What Joni Allows

The beautifully opaque life, and work, of Joni Mitchell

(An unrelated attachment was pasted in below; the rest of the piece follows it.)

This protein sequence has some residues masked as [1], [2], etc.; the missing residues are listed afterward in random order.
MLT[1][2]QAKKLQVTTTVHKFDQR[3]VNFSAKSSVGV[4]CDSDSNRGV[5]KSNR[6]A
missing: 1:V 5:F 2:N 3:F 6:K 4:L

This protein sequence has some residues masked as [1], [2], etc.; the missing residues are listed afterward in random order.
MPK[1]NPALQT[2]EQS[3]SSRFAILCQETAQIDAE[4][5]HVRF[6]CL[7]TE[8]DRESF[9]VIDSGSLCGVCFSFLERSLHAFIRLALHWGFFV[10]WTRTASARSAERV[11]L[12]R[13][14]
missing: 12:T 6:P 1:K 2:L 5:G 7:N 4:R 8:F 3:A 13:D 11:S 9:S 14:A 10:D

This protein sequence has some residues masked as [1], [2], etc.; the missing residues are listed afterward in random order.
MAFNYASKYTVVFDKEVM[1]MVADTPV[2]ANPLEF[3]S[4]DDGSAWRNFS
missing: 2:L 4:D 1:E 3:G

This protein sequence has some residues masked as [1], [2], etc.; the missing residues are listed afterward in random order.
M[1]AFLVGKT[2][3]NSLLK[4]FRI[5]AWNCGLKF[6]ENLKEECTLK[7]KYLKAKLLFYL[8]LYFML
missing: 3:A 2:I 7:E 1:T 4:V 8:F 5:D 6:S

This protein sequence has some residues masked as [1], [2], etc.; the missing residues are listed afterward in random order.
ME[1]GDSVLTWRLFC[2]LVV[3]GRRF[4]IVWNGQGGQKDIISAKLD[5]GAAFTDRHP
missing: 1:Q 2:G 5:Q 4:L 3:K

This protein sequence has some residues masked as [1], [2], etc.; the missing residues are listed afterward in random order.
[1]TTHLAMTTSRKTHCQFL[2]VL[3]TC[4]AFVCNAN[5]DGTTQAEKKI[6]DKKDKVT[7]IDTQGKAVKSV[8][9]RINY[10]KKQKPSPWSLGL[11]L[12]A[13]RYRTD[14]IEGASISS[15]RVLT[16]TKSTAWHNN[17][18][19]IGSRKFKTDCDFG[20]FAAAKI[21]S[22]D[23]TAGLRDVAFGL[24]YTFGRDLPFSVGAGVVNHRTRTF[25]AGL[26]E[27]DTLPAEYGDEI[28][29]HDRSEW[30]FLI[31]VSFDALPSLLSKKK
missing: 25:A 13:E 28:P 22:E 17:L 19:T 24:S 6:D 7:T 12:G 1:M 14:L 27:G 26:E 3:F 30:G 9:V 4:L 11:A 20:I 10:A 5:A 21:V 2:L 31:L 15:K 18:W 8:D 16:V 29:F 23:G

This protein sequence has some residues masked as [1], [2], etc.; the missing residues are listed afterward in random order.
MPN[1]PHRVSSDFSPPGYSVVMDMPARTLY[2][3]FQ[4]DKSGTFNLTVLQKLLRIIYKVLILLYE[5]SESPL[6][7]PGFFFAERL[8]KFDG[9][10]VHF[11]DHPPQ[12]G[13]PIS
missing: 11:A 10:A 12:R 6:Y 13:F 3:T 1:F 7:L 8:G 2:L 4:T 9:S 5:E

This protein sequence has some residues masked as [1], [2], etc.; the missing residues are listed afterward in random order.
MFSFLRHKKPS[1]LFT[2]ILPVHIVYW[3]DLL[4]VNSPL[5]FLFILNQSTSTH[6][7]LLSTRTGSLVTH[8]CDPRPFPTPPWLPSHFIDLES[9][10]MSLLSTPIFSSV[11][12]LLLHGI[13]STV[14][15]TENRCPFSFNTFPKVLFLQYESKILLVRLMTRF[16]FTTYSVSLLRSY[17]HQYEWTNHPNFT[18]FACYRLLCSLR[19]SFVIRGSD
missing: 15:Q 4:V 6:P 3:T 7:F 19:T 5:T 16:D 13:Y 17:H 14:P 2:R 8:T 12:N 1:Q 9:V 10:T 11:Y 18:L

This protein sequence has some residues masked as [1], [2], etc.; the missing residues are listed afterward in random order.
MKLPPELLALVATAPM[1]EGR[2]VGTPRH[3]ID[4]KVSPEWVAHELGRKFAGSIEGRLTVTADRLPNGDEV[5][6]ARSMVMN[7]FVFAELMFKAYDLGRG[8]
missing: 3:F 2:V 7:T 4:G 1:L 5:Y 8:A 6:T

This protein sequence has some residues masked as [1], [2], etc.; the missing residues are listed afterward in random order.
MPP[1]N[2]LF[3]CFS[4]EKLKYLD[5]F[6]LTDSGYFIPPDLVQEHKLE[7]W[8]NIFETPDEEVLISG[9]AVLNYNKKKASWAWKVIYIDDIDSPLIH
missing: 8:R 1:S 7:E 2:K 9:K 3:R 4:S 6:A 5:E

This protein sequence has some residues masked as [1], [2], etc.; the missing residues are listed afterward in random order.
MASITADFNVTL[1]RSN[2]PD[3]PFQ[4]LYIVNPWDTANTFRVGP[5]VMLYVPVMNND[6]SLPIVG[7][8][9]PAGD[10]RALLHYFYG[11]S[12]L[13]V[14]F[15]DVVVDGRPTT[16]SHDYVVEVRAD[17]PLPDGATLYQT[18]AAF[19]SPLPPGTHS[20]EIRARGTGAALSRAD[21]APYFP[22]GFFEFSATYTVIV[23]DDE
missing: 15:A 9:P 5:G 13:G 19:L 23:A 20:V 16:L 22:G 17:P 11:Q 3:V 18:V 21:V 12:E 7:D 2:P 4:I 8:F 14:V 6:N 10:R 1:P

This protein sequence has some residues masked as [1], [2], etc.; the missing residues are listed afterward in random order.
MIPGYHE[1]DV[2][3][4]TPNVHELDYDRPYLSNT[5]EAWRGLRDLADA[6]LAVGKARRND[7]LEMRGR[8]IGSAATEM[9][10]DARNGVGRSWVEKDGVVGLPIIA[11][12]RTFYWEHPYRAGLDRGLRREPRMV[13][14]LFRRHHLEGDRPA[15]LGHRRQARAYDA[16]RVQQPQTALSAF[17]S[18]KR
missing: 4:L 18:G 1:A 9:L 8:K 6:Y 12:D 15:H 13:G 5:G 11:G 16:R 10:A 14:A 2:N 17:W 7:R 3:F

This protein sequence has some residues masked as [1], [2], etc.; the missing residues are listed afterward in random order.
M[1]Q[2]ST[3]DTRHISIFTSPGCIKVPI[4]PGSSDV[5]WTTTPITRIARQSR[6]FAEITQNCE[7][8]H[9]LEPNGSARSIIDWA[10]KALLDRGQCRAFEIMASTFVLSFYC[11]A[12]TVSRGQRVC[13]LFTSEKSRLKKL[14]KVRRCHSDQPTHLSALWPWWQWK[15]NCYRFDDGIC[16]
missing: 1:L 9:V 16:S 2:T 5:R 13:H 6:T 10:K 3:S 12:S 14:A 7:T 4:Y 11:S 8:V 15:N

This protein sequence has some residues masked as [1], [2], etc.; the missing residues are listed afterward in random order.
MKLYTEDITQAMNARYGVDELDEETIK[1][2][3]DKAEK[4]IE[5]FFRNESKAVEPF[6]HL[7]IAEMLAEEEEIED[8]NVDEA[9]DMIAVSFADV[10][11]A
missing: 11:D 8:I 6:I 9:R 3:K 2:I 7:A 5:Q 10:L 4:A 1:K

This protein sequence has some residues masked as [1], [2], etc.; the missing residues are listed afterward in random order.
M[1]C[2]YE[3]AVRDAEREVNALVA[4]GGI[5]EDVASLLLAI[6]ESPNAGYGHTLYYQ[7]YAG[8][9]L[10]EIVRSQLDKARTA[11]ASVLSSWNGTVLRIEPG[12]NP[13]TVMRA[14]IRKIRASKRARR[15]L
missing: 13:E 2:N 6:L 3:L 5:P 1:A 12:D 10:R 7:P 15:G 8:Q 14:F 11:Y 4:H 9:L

Waiting to meet Joni Mitchell for the first time, biographer David Yaffe was so nervous that he crushed his wine glass. The restaurant staff told him not to worry; she was actually very nice. After closing time they returned to Mitchell’s home, where the artist hopped from topic to topic—art to film to environmental disaster—occasionally throwing barbs at her contemporaries—“it was all delivered with a joie de vivre,” Yaffe writes. “She loved to be provocative.” Their conversation continued over the phone the following week, but when the interview was published in the New York Times, she called Yaffe in a fury. “She was a maestro, hurling one indignity at me after another,” he writes. Her objections, it seems, were less a response to his account than a reflex against being pinned to anyone’s impressions. She took special umbrage at Yaffe’s description of her home as “middle class,” which she thought...